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State Sen. Shane Reeves, left, and MTSU President Sidney A. McPhee raise an elbow before Reeves addresses the audience Aug. 18 at the ribbon cutting for the university’s new classroom building. (MTSU photo by J. Intintoli)
In his expertise, Wade focused on a new center to train first responders to deal with community conflicts based on the best available methods.
“Our mock command center provides hands-on experience for the emergency management professionals of the future,” Wade said. “Students can practice on the table as if they were in a real-life emergency operations center.”
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The three departments, along with the Department of Health and Human Performance, the Department of Humanities and the College of Nursing, make up the College of Behavioral and Health Sciences, designed to provide structure for majors that produce caregivers and social workers.
MTSU’s new $39.6 million academic classroom building will house three departments within the College of Behavioral and Health Sciences. (MTSU photo by Andy Haidt)
This is one of the common areas for students inside MTSU’s new $39.6 million academic classroom building that will house three departments in the School of Behavioral and Health Sciences. (MTSU photo by Andy Haidt)
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MTSU administrators and faculty cut the ribbon in front of the university’s new academic classroom building on August 18. Darrell Freeman, Vice Chair of the MTSU Board of Trustees; Bill Ketron, Rutherford County Sheriff; MTSU guardian Pete Late; Dr. Harold “Terry” Whiteside, “Dean of the College of Behavioral and Health Sciences; MTSU Trustee Pam Wright; MTSU President Sidney A. McPhee; Stephen Smith, Chair of the MTSU Board of Trustees; Greg Schmidt, Chair of the Department of Psychology ; MTSU Director Mark Burns; Cathy McElderry Dr. Mary Martin, chair of the MTSU College Board of Trustees, Delaney McDonald, MTSU student trustee, and Dr. Lee Wade, chair of the department of criminal justice (MTSU photo and J. Intintoli)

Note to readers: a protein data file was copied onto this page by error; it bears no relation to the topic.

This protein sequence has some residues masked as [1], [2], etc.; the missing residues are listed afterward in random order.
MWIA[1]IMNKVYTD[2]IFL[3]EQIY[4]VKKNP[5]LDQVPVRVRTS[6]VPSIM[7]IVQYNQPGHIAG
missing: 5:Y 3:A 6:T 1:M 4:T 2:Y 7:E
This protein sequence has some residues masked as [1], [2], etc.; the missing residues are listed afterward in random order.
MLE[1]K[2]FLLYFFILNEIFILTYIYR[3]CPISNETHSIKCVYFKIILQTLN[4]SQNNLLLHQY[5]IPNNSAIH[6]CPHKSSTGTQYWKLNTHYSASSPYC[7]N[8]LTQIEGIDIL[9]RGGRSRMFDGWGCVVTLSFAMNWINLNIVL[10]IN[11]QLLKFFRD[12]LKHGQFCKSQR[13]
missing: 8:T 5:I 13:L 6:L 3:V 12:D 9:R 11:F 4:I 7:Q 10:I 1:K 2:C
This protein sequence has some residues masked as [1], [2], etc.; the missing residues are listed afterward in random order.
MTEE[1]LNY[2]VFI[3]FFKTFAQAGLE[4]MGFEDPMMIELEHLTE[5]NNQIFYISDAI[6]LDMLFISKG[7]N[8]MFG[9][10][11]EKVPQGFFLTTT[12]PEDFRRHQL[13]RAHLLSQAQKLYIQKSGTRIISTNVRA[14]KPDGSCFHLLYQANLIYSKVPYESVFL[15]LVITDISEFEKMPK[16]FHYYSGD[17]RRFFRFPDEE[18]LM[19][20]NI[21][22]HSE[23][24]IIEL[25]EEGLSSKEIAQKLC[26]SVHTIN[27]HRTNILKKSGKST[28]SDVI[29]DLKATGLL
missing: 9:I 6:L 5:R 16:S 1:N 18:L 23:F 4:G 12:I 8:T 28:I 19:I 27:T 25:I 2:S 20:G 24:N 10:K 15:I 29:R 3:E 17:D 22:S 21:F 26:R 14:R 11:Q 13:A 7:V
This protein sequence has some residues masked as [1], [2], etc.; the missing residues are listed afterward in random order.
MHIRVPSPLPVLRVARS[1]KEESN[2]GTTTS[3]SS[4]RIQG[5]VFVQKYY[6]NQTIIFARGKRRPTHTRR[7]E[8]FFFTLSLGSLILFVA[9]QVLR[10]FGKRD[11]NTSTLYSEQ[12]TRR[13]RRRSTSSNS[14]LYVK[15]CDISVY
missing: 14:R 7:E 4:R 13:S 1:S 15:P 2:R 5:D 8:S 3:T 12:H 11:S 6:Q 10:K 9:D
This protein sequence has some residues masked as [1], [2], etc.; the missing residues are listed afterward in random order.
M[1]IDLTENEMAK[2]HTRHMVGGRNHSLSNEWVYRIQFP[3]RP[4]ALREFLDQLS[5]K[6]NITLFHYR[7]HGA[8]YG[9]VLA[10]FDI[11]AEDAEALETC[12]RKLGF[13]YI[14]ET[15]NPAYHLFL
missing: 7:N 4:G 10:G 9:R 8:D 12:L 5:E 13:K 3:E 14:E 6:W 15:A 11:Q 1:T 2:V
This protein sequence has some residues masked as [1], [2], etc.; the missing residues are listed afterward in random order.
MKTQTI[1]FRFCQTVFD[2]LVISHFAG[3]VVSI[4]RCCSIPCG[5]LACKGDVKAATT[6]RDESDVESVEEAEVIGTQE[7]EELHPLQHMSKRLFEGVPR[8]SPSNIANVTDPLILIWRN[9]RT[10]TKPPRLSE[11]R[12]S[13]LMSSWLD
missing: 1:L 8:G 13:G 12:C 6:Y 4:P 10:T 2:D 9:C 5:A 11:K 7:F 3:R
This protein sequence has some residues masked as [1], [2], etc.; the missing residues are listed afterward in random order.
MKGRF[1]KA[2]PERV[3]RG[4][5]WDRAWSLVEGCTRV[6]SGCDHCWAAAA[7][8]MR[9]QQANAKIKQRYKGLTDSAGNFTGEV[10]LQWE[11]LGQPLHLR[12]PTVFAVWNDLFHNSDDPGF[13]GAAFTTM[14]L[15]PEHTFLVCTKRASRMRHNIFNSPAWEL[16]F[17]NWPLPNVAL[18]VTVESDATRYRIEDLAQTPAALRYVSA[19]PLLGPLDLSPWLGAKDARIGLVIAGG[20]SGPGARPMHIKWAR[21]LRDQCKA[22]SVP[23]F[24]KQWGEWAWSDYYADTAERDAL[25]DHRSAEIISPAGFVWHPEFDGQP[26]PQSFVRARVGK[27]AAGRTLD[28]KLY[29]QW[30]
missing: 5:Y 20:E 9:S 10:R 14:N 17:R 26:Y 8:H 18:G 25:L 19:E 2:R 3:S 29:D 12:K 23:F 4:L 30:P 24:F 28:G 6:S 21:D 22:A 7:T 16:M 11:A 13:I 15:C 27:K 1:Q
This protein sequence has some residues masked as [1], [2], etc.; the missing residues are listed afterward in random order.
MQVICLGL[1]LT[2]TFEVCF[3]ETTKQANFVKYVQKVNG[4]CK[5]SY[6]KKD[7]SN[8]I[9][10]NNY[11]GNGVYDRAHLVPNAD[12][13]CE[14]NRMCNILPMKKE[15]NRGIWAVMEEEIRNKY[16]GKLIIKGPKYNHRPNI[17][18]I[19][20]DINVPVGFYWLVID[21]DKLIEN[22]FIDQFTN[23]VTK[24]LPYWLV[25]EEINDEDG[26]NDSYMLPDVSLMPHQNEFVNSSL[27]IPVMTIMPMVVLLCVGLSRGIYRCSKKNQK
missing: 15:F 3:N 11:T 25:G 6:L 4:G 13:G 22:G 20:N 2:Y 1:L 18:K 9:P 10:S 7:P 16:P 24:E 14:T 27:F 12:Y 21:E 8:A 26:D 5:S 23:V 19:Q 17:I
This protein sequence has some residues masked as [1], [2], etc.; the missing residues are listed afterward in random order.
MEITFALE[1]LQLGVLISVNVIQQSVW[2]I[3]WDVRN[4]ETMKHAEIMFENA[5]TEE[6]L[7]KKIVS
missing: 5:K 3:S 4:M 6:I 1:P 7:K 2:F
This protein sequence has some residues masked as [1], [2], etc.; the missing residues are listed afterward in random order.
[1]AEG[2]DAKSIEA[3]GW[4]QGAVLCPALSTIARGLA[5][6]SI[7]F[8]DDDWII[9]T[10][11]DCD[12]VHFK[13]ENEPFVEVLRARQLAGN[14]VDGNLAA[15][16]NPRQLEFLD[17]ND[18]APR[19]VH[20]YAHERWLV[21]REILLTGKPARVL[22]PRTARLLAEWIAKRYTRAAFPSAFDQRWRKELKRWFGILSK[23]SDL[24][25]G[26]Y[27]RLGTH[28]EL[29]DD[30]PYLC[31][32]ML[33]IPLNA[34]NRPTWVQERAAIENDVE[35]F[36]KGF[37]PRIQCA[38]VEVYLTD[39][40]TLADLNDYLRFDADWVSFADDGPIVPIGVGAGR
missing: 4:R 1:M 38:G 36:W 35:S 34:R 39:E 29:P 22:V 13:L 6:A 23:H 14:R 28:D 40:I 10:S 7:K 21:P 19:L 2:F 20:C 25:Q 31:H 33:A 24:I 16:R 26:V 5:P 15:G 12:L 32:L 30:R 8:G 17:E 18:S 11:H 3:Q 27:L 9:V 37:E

TAGS Academic Classroom Building, Campus Community, Campus Building, Campus Planning, College of Behavioral and Health Sciences, Department of Criminal Justice Administration, Department of Psychology, Department of Social Work, Faculty/Staff Information , Middle Tennessee State University, MTSU, Special Events. Summer, with its warm weather, is a great time for prospective students and parents who want to take a closer look at the Blue Raider campus to visit MTSU in person.
Erika Sanders and her mother, Karen, discovered that recently, when they arrived in Murfreesboro from Hendersonville, Tennessee, to check out the campus on one of their daily campus tours.
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High school and transfer students have plenty of opportunities to visit in person and check out the campus of the Midstate’s largest university, even as masks, social distancing, and other coronavirus-related safety protocols remain in place for everyone to follow.
MTSU Blue Elite tour guide Miura Rempis, center, talks about Peck Hall, home of the English and History departments, during a private day tour of the campus recently, as visitors wear masks, practice social distancing and follow other safety protocols for COVID-19. There are many opportunities for students and prospective visitors to take a tour this spring. (MTSU photo by Andy Haidt)
Daily campus tours are offered four times a day – 9:45 and 11 am, and 12:15 and 1:30 pm. – Monday through Friday throughout the spring semester and some Saturdays as well. A prospective student may bring no more than two guests.
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Noting MTSU and its nursing school among the top two colleges on her list, Erika Sanders, 17, a student at Pope John Paul II High School in Hendersonville, said she “thought the visit was really fun. I learned a lot about everything. “.
He quickly added, “So I heard,” when it was mentioned that MTSU’s nursing program is among the best in the country.
Sanders met the Dec. 1 application deadline to receive a guaranteed scholarship, which he said will help pay for tuition.
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Sister and brother Nicole and Evan Sanders now attend MTSU; All are in the Engineering Technology Department. Nicole, a college student, is pursuing a mechatronics engineering degree, while Evan is a freshman studying mechanical engineering technology.
A little rain didn’t stop MTSU Blue Elite student leader Miura Rempis from giving details of what the university has to offer during a recent private day tour of the campus. Tours are offered four times daily and several Saturdays in the spring. (MTSU photo by Andy Haidt)
Sanders’ tour was led by senior biologist Jillian Shearer of Murfreesboro. He is in his third year leading the future